In a league table of composers who have made a career out of exquisite misery (several names come to mind!), John Dowland must, surely, come somewhere near the top.


Flow, my tears, fall from your springs!
Exiled for ever, let me mourn;
Where night’s black bird her sad infamy sings,
There let me live forlorn.

Dowland’s song Flow, my tears (notice the lute tableture on the bottom line) is based on his lute piece the Lachrimæ pavan:


Dowland must have really liked this music (or, maybe it had proved very popular with his Elizabethan/Jacobean audience) since the composer, in addition to the two versions already mentioned, produced a whole series – seven in all – of pavans based on the tune.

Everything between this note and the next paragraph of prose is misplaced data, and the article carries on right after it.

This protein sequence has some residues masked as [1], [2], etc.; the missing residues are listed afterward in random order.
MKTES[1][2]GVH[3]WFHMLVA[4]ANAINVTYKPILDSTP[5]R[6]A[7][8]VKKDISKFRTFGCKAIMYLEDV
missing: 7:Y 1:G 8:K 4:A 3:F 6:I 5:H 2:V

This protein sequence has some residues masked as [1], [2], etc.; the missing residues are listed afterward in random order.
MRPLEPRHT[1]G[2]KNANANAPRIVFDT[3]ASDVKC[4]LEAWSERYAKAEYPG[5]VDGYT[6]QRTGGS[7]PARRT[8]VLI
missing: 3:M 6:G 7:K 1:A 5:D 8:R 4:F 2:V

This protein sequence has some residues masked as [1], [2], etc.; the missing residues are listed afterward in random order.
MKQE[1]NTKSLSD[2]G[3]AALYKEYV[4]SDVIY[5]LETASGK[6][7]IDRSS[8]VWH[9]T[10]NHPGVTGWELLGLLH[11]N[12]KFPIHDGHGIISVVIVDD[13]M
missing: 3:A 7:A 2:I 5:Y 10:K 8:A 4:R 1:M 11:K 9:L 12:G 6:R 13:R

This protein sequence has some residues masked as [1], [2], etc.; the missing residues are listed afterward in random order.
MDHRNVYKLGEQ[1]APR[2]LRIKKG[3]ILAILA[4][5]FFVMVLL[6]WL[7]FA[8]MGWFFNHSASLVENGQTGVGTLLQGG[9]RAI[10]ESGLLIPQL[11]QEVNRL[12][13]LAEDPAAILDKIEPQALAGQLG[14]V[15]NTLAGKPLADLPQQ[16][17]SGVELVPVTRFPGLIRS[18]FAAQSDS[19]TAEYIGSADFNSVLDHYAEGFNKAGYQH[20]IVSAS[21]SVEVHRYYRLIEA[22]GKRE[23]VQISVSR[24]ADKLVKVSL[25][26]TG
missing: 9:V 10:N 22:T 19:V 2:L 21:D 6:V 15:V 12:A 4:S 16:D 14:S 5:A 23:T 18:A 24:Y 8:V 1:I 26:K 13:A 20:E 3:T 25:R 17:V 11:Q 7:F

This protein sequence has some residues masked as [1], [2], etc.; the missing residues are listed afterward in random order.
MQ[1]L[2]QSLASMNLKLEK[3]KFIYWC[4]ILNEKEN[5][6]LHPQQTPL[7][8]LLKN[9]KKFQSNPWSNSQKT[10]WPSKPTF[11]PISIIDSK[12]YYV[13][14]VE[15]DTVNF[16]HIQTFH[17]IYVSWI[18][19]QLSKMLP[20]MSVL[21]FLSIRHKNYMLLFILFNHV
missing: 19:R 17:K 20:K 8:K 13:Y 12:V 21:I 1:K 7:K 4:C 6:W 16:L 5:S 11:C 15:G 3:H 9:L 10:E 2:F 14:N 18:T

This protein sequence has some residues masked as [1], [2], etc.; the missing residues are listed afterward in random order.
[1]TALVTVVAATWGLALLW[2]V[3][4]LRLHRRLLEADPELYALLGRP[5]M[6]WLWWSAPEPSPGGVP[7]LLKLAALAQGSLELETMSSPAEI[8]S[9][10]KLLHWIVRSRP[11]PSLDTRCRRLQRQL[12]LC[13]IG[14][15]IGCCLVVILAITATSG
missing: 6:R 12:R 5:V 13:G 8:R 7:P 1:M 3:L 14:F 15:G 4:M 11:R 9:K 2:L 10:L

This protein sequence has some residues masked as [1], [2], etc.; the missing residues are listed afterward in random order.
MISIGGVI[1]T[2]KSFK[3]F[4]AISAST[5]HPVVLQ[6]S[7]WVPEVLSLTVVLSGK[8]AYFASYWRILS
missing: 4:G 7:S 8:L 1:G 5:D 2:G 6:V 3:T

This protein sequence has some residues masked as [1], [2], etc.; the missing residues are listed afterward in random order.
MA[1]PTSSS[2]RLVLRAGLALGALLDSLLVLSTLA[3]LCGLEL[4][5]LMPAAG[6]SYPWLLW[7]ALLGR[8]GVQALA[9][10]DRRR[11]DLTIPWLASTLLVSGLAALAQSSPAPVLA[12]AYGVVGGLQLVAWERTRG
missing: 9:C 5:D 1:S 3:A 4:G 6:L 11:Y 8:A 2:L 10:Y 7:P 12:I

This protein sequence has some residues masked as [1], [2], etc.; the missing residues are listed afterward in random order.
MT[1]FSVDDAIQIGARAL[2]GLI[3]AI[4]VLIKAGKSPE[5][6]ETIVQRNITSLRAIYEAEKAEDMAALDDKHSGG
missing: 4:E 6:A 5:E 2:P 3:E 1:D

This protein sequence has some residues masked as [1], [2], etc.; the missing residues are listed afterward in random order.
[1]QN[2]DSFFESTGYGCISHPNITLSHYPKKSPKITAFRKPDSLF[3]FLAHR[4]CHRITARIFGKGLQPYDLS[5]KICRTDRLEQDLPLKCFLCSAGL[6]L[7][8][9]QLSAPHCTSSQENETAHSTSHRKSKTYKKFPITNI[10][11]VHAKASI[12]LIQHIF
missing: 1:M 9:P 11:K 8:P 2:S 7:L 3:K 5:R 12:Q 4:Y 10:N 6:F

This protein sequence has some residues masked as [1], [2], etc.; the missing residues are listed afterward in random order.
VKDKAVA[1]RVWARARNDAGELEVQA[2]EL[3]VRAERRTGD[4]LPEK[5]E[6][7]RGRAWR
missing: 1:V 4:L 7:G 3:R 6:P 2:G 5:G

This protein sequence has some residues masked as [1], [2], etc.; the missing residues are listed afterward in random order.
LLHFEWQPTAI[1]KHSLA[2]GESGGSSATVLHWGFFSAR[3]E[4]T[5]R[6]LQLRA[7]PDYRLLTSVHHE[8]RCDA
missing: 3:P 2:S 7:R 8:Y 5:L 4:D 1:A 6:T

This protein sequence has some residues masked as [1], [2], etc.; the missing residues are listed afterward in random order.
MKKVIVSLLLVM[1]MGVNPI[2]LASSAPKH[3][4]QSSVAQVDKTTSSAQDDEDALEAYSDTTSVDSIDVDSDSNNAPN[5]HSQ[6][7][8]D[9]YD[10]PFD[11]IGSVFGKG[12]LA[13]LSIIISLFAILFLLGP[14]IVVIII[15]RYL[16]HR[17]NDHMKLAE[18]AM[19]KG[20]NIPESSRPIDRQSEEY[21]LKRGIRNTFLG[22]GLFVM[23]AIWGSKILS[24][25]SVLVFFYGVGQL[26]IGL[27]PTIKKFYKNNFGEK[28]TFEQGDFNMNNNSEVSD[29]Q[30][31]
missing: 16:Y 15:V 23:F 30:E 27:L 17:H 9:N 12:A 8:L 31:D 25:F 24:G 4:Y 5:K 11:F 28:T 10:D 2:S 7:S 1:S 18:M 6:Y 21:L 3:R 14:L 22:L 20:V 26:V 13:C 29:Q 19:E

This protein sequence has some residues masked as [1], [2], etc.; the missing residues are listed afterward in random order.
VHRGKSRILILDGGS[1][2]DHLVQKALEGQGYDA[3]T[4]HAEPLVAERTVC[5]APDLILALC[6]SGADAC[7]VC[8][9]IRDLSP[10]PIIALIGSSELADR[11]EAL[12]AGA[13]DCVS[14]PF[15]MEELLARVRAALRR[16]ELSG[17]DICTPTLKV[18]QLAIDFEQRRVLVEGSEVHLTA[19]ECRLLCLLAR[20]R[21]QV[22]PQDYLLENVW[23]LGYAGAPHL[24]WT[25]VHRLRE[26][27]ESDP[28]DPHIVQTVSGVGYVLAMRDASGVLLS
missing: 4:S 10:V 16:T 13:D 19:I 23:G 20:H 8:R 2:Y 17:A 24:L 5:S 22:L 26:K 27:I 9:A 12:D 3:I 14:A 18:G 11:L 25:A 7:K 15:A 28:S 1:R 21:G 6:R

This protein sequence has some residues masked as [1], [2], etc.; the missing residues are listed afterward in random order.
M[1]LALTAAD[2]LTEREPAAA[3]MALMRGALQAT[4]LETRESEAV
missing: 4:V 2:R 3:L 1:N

The pithily named Lachrimæ or seaven teares figured in seaven passionate pavans, with divers other pavans, galliards and allemands, set forth for the lute, viols, or violons, in five parts, as its title suggests, combines the stately, lachrymose pavans with other, livelier, dance movements.

Semper Dowland semper dolens

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